They are more common in the US in the midwest and east coast, So. California tends not to have them according the article below, because most were built post-WW2 and were tract homes, and builders could build them faster without a basement, so that is what they did, and builders just kept it that way over the decades.

The article says the earthquake issue for no basements in CA is a myth and that having a basement is apparently safer.

Why basements are scarce in Southern California - LA Times

"In addition, fear of earthquakes was often cited as a reason for the dearth of basements in the Golden State. But that, architects and contractors say, is something of a myth. In fact, says Jonathan Weinstein of basement-retrofitting specialist Weinstein Construction Corp., "Now we know the opposite is true. Building a basement to code upgrades your home to the safest level of protection for earthquakes, because you have a much stronger foundation for the whole house. A basement will have poured concrete walls and strong foundations set very deep.""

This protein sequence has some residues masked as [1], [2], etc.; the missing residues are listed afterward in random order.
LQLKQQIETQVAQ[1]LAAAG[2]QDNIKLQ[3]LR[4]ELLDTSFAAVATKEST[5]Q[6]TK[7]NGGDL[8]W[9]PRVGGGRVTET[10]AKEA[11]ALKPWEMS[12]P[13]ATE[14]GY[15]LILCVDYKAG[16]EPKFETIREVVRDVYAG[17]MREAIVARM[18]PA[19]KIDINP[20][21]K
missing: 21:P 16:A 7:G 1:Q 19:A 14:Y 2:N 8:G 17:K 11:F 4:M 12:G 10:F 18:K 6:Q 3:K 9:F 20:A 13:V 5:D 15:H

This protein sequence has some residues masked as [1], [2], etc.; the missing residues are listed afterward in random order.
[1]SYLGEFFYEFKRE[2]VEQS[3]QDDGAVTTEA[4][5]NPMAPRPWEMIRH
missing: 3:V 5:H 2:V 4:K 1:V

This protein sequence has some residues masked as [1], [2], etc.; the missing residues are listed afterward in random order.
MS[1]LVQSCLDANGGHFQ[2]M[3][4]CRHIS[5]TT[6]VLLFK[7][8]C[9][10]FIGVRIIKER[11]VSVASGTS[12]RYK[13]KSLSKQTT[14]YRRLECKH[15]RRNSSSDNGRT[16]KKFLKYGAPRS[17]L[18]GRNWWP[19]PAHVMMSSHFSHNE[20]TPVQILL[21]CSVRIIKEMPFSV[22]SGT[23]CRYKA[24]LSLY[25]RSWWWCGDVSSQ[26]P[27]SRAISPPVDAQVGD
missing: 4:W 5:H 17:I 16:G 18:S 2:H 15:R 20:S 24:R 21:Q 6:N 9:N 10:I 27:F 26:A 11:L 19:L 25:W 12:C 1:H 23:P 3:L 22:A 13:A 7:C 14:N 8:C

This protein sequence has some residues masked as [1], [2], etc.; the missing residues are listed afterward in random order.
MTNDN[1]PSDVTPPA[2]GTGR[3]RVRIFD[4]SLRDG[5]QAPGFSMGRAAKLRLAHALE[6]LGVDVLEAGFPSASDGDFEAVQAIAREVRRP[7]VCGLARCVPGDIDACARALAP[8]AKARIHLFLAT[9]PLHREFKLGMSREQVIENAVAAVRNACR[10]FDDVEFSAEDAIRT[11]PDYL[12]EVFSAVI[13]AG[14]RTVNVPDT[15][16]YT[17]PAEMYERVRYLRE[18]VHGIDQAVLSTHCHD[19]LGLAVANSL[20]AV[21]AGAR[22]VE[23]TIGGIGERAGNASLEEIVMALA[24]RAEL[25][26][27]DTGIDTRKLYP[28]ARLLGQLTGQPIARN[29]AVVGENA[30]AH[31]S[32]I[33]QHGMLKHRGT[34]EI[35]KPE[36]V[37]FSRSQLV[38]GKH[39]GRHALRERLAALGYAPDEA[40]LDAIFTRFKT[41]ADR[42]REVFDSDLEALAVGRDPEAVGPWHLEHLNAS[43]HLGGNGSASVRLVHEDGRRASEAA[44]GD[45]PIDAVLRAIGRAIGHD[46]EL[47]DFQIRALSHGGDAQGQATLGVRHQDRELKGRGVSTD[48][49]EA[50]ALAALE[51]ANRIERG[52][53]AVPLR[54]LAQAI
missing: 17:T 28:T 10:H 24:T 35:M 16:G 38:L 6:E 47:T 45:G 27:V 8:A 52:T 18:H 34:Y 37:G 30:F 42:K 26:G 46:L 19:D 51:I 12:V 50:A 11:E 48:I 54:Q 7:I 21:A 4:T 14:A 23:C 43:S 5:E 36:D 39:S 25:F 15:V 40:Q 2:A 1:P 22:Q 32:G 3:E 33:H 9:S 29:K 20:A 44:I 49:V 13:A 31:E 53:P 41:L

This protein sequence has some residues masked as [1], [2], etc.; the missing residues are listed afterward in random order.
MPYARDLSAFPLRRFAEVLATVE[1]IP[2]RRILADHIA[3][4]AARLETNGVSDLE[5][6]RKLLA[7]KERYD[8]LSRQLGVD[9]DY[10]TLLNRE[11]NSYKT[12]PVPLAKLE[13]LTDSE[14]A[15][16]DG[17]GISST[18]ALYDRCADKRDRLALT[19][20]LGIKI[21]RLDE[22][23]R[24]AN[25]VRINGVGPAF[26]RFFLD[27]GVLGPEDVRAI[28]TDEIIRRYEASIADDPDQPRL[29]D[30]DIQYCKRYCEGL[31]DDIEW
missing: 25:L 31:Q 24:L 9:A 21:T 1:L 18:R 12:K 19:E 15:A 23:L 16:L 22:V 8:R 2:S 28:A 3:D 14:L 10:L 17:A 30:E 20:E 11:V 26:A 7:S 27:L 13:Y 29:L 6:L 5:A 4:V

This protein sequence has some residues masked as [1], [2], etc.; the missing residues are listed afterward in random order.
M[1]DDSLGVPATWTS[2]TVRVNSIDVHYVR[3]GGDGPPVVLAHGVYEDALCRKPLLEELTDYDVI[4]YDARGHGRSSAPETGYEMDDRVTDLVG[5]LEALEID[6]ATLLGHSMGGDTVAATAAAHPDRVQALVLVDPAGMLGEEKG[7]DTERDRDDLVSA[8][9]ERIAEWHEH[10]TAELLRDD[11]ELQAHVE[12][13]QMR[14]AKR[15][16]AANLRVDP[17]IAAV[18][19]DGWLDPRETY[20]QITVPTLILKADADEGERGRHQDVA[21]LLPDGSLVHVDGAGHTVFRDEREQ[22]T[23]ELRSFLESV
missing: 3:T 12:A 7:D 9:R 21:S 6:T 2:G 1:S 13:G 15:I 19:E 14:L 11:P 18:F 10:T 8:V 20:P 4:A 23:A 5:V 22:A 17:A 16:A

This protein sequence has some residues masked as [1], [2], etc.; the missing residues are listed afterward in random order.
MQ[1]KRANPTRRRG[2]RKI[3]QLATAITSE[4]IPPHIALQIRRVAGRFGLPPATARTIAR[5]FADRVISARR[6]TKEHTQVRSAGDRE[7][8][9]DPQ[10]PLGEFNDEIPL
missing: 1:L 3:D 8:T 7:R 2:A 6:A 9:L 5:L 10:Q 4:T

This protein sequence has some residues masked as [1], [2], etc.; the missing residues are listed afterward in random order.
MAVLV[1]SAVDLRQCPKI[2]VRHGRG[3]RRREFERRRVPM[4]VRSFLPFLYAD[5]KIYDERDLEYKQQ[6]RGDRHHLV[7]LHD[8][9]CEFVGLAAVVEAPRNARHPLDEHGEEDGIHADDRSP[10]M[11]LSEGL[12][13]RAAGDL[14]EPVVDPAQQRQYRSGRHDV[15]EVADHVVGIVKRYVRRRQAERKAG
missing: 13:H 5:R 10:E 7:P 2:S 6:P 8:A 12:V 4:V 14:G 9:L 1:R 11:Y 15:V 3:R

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Old Jul 25th 2015, 1:29 am
  #10  
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Default Re: Basements

Originally Posted by WEBlue View Post
I agree. All our New England relatives have basements, and the three houses we've lived in so far this time have full basements. In all the many, many houses we looked over in our househunt (PA, CT, RI, MA), we only saw one without a normal cellar--that was a brand-new build that for some odd reason had a half-height basement, i.e. around 4 feet high, that you had to crouch down to walk around. (Needless to say, we were not interested in buying that house.)
Half-height basements are usually so you can get at the furnace.
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Old Jul 25th 2015, 1:33 am
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Default Re: Basements

There may be an even simpler reason for the absence of basements: custom. "For some reason, it was not done in the beginning," says architect Douglas Teiger of Abramson Teiger Architects. "And it stayed that way."
Hmm, so it's a tradition. Which is what I suspected.
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Old Jul 25th 2015, 2:12 am
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Default Re: Basements

Ha, I always thought California didn't have basements due to earthquake risk.

I have a full basement and it's finished other than the laundry room.
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Old Jul 25th 2015, 3:52 am
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Default Re: Basements